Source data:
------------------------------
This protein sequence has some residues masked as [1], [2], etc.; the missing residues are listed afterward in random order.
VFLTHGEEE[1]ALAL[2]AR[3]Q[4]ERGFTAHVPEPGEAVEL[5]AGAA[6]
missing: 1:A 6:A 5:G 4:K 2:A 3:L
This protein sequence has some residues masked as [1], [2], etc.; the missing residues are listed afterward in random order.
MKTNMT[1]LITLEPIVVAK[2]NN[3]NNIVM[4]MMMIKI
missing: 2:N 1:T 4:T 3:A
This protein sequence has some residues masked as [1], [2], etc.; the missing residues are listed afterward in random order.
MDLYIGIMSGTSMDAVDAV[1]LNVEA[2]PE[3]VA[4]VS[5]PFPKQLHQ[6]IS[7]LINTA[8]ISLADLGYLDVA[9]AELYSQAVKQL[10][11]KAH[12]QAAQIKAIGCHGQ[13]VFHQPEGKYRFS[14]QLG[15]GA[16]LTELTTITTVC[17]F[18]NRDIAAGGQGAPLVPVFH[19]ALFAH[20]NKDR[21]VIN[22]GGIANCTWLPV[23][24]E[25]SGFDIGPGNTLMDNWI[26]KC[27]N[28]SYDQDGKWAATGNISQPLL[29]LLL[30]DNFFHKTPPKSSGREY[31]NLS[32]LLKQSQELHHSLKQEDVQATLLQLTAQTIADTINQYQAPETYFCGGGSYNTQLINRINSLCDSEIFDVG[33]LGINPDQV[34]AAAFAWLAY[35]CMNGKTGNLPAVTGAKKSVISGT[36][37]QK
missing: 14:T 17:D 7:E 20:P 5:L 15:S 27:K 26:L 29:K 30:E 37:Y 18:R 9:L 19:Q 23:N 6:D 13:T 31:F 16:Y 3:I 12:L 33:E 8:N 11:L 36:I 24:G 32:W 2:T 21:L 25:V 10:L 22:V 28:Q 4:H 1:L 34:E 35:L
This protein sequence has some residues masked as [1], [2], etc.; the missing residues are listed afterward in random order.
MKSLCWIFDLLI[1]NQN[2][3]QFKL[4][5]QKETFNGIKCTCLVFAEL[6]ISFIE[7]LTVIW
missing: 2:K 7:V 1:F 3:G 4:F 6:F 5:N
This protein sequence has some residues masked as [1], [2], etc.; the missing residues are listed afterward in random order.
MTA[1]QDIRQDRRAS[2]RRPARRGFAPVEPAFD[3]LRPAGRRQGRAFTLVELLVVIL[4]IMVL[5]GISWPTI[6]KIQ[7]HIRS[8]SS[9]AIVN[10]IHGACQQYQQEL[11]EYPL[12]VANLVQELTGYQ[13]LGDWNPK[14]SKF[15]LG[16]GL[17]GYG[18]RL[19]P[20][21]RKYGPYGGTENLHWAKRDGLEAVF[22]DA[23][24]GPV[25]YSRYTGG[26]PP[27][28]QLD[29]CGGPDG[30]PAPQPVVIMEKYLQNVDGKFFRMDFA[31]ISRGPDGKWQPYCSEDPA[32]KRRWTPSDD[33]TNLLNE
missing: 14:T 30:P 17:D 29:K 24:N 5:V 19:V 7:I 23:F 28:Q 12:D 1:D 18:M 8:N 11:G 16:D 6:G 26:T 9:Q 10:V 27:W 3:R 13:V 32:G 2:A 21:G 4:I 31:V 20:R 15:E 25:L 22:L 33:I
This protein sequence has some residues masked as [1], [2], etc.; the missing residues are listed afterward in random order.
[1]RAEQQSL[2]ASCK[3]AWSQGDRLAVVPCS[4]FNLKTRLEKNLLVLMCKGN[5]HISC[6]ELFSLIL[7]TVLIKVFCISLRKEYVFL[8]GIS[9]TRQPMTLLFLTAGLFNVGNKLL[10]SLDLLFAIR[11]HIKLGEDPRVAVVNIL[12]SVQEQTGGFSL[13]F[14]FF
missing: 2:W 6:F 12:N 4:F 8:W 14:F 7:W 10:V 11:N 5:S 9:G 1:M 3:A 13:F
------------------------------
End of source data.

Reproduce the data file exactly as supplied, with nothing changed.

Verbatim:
This protein sequence has some residues masked as [1], [2], etc.; the missing residues are listed afterward in random order.
VFLTHGEEE[1]ALAL[2]AR[3]Q[4]ERGFTAHVPEPGEAVEL[5]AGAA[6]
missing: 1:A 6:A 5:G 4:K 2:A 3:L
This protein sequence has some residues masked as [1], [2], etc.; the missing residues are listed afterward in random order.
MKTNMT[1]LITLEPIVVAK[2]NN[3]NNIVM[4]MMMIKI
missing: 2:N 1:T 4:T 3:A
This protein sequence has some residues masked as [1], [2], etc.; the missing residues are listed afterward in random order.
MDLYIGIMSGTSMDAVDAV[1]LNVEA[2]PE[3]VA[4]VS[5]PFPKQLHQ[6]IS[7]LINTA[8]ISLADLGYLDVA[9]AELYSQAVKQL[10][11]KAH[12]QAAQIKAIGCHGQ[13]VFHQPEGKYRFS[14]QLG[15]GA[16]LTELTTITTVC[17]F[18]NRDIAAGGQGAPLVPVFH[19]ALFAH[20]NKDR[21]VIN[22]GGIANCTWLPV[23][24]E[25]SGFDIGPGNTLMDNWI[26]KC[27]N[28]SYDQDGKWAATGNISQPLL[29]LLL[30]DNFFHKTPPKSSGREY[31]NLS[32]LLKQSQELHHSLKQEDVQATLLQLTAQTIADTINQYQAPETYFCGGGSYNTQLINRINSLCDSEIFDVG[33]LGINPDQV[34]AAAFAWLAY[35]CMNGKTGNLPAVTGAKKSVISGT[36][37]QK
missing: 14:T 17:D 7:E 20:P 5:L 15:S 27:K 26:L 29:K 30:E 37:Y 18:R 9:L 19:Q 23:N 6:D 13:T 31:F 16:Y 3:I 12:L 33:E 8:N 11:L 36:I 24:G 32:W 2:T 21:L 25:V 10:L 22:V 28:Q 4:H 1:L 34:E 35:L
This protein sequence has some residues masked as [1], [2], etc.; the missing residues are listed afterward in random order.
MKSLCWIFDLLI[1]NQN[2][3]QFKL[4][5]QKETFNGIKCTCLVFAEL[6]ISFIE[7]LTVIW
missing: 2:K 7:V 1:F 3:G 4:F 6:F 5:N
This protein sequence has some residues masked as [1], [2], etc.; the missing residues are listed afterward in random order.
MTA[1]QDIRQDRRAS[2]RRPARRGFAPVEPAFD[3]LRPAGRRQGRAFTLVELLVVIL[4]IMVL[5]GISWPTI[6]KIQ[7]HIRS[8]SS[9]AIVN[10]IHGACQQYQQEL[11]EYPL[12]VANLVQELTGYQ[13]LGDWNPK[14]SKF[15]LG[16]GL[17]GYG[18]RL[19]P[20][21]RKYGPYGGTENLHWAKRDGLEAVF[22]DA[23][24]GPV[25]YSRYTGG[26]PP[27][28]QLD[29]CGGPDG[30]PAPQPVVIMEKYLQNVDGKFFRMDFA[31]ISRGPDGKWQPYCSEDPA[32]KRRWTPSDD[33]TNLLNE
missing: 14:T 30:P 17:D 29:K 24:N 5:V 19:V 7:I 23:F 28:Q 12:D 1:D 18:M 8:N 11:G 16:D 6:G 26:T 9:Q 10:V 27:W 3:R 13:V 32:G 2:A 21:G 4:I 31:V 20:R 15:E 25:L 22:L 33:I
This protein sequence has some residues masked as [1], [2], etc.; the missing residues are listed afterward in random order.
[1]RAEQQSL[2]ASCK[3]AWSQGDRLAVVPCS[4]FNLKTRLEKNLLVLMCKGN[5]HISC[6]ELFSLIL[7]TVLIKVFCISLRKEYVFL[8]GIS[9]TRQPMTLLFLTAGLFNVGNKLL[10]SLDLLFAIR[11]HIKLGEDPRVAVVNIL[12]SVQEQTGGFSL[13]F[14]FF
missing: 2:W 6:F 12:N 4:F 8:W 14:F 7:W 10:V 11:N 5:S 9:G 1:M 3:A 13:F